This is an addendum to the last weekly update (3.22).
As part of Singapore Art Week 2022, we visited The Culture Story on Sunday afternoon to see ZXEROKOOL’s first local exhibition entitled Memes, Myths and Machines. He’s done a new series of NFTs that were presented as large format prints, and we spoke briefly about how a new class of art buyers are excited by the flexibility of printing these pieces at whatever size suits their needs or residences, while retaining ownership certification through the NFTs in their wallets.
These were of course familiar arguments for the technology, but his anecdote about a previous exhibition in China and the concern of buyers there about the veracity of a limited run brought home the need for this control, held by the artist, limiting run size as intended. Personally I love that artists can continue to get a cut each time a work changes hands, which is an innovation I don’t think was feasible before smart contracts.
I had two favorites at the show: Meme-vangelion and The Garden of Internet Delights. The former is a mashup of Shiba Inu and Evangelion imagery, complete with the Spear of Longinus piercing the puppy’s heart. I left wanting to buy one of them, but by the time I got around to it the next day, some other fan had bought the last edition of The Garden of Internet Delights. No matter, Meme-vangelion isn’t a consolation prize. Though the whole collection plays with the visual vocabulary of the internet as many of us have experienced it over the last decade, I think this work stands alone in its astute selection of two icons that will surely stand the test of time?
Ladies and gentlemen, you are now hearing from an actual commercial artist, technically speaking. My Misery Men NFT project reached a new milestone: the sale of two works (#45 and #51) on OpenSea this week! 🍾🍾
I’ve been on a break from drawing them since Christmas, but have now resumed “production duties” and will be releasing more leading up to a pair of Lunar New Year ones in early February. One of the new releases is #79, which was fun/therapeutic to make by plonking down hundreds of dots with the Apple Pencil until all the space was filled up.
A little more on my amateur art endeavors. I’ve been trying to get a feel for digital watercolors in Procreate, but the results are anemic and frankly embarrassing. I’m happy to own that, so here’s an example. Safe to say this will not be my main medium, will stick to my day job (oh wait), maybe more of a words person, et cetera.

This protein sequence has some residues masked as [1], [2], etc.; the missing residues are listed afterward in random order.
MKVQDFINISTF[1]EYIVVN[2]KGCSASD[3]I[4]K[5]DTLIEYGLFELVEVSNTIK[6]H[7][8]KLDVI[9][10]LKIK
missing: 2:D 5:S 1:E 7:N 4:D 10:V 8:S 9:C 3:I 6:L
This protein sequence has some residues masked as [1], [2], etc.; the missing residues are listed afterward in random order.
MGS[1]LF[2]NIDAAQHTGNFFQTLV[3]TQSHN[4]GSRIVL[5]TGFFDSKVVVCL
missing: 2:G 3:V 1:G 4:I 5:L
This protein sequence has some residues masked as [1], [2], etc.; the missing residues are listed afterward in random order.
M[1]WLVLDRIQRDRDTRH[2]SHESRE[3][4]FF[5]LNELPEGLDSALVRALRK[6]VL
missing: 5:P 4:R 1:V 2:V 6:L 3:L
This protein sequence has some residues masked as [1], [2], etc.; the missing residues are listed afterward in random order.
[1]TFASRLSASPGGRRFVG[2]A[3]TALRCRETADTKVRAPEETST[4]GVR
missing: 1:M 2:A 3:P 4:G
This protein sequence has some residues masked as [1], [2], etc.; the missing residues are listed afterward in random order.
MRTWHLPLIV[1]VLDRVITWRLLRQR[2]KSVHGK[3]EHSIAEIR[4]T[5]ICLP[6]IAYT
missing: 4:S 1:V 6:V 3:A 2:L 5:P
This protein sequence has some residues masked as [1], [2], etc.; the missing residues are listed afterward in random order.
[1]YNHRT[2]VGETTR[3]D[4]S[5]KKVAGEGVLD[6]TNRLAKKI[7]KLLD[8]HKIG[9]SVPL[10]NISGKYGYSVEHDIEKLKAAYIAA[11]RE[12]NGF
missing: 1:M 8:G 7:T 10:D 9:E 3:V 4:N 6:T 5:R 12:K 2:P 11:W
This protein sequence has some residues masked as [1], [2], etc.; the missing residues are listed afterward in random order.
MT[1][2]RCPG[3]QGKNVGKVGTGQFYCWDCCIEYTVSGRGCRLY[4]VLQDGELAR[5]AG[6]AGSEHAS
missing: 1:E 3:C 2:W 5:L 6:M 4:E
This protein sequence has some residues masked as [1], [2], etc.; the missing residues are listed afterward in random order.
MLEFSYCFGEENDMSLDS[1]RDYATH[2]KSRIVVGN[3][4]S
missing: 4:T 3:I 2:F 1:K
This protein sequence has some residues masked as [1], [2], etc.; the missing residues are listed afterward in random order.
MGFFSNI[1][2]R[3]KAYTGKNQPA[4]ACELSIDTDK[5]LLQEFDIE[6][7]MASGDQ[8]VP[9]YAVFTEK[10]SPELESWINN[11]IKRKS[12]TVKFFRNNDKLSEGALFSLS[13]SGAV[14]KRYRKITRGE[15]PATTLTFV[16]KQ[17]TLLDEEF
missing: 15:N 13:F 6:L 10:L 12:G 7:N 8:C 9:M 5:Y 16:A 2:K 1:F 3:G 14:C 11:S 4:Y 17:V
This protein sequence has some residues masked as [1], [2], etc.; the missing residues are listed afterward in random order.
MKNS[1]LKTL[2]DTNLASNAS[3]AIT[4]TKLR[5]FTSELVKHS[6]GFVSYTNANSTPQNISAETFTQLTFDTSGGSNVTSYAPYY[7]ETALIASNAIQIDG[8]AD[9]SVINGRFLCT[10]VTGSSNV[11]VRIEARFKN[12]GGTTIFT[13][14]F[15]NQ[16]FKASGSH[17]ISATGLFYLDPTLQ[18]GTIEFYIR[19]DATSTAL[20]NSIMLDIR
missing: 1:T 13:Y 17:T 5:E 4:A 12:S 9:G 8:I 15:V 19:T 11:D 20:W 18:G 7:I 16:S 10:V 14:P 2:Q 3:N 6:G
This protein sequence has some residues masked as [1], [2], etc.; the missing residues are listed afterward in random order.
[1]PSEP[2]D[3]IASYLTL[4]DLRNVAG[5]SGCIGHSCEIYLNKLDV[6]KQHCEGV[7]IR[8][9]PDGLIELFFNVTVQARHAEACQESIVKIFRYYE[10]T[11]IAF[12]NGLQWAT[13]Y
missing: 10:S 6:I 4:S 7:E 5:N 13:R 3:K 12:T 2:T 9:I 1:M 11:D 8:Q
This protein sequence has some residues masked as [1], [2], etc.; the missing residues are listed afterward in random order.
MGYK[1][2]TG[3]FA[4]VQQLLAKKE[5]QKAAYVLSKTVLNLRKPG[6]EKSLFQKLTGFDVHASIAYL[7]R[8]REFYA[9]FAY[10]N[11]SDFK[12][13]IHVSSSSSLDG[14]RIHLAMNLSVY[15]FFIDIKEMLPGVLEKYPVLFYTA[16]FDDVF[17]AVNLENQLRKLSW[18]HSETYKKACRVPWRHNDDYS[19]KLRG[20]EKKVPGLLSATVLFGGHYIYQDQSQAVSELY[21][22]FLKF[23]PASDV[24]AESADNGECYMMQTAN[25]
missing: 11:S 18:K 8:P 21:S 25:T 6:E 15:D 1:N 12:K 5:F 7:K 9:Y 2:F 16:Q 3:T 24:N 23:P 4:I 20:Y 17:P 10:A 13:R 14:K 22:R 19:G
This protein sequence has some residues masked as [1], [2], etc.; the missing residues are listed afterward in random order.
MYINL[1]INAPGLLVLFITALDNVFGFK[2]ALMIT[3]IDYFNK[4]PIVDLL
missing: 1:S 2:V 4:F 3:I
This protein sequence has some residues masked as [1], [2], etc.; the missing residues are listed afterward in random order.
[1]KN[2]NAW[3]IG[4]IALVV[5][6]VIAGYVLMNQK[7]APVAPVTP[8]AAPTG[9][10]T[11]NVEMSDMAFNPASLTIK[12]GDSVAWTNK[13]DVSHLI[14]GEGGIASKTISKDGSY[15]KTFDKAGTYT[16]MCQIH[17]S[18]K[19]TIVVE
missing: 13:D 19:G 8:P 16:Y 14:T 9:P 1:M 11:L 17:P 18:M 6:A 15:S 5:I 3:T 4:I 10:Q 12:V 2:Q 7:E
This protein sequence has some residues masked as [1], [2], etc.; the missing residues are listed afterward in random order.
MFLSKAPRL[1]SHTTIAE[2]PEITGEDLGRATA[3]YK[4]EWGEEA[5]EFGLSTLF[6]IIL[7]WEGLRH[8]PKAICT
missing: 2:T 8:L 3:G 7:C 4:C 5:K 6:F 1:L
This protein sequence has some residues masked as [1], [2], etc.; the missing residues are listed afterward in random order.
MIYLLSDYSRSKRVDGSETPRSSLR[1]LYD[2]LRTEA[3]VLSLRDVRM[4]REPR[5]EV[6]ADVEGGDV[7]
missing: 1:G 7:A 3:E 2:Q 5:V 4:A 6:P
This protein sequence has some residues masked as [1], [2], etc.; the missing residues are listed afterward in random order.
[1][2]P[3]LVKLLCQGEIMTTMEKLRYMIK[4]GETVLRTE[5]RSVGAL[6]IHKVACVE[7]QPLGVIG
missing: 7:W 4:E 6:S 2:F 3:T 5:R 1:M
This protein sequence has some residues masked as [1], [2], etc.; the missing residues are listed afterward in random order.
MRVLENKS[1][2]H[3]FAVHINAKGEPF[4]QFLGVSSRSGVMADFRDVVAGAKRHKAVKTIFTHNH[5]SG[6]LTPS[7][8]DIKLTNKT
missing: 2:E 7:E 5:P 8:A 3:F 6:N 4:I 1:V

Yesterday we took our littlest niece out for her animal-themed Christmas present: a visit to an art studio that has cats running around for inspiration and/or distraction. She whipped up a colorful, abstracted cat with acrylics in about 15 minutes and then spent the next two hours playing with real ones. I slapped paint around and ended up with this below. It’s… jarring to move from digital to physical. Not only do you not have Undo and Fill tools, but you have to plan your layers differently. Ugh!
A few years ago, I made a conscious effort to lose weight by eating better, and discovered that salads are not really horrible and can be quite satisfying as a lunch item. I think I ate salads nearly every day for about a year and lost 10% of my body weight.
It was helped along by an abundance of salad shops in my office area, both reasonably and luxuriously priced. Where we live now, there haven’t been any options, and making my own every day is kind of a last resort I’m saving for the late Elvis or Marlon Brando stage.
BUT! Last week I encountered a new salad vending machine in the neighborhood that isn’t bad/expensive at all. You choose a base and dressing, with the option to buy add-ones like chicken, smoked duck, eggs, and baked salmon. It’s from a company called Shake Salad, and stock is somehow replenished daily. It is ALRIGHT and I ate a salad for lunch four days in a row this week. I think the machine is here as a trial, so I want to be as hospitable as I can and prove the viability of keeping it around full time.
Finished Psycho-Pass 3 on Amazon Prime Video. Was not left as excited as I was with the first season a decade ago. Perhaps sign of maturity. Will eventually watch the three-part “movie” sequel to this series.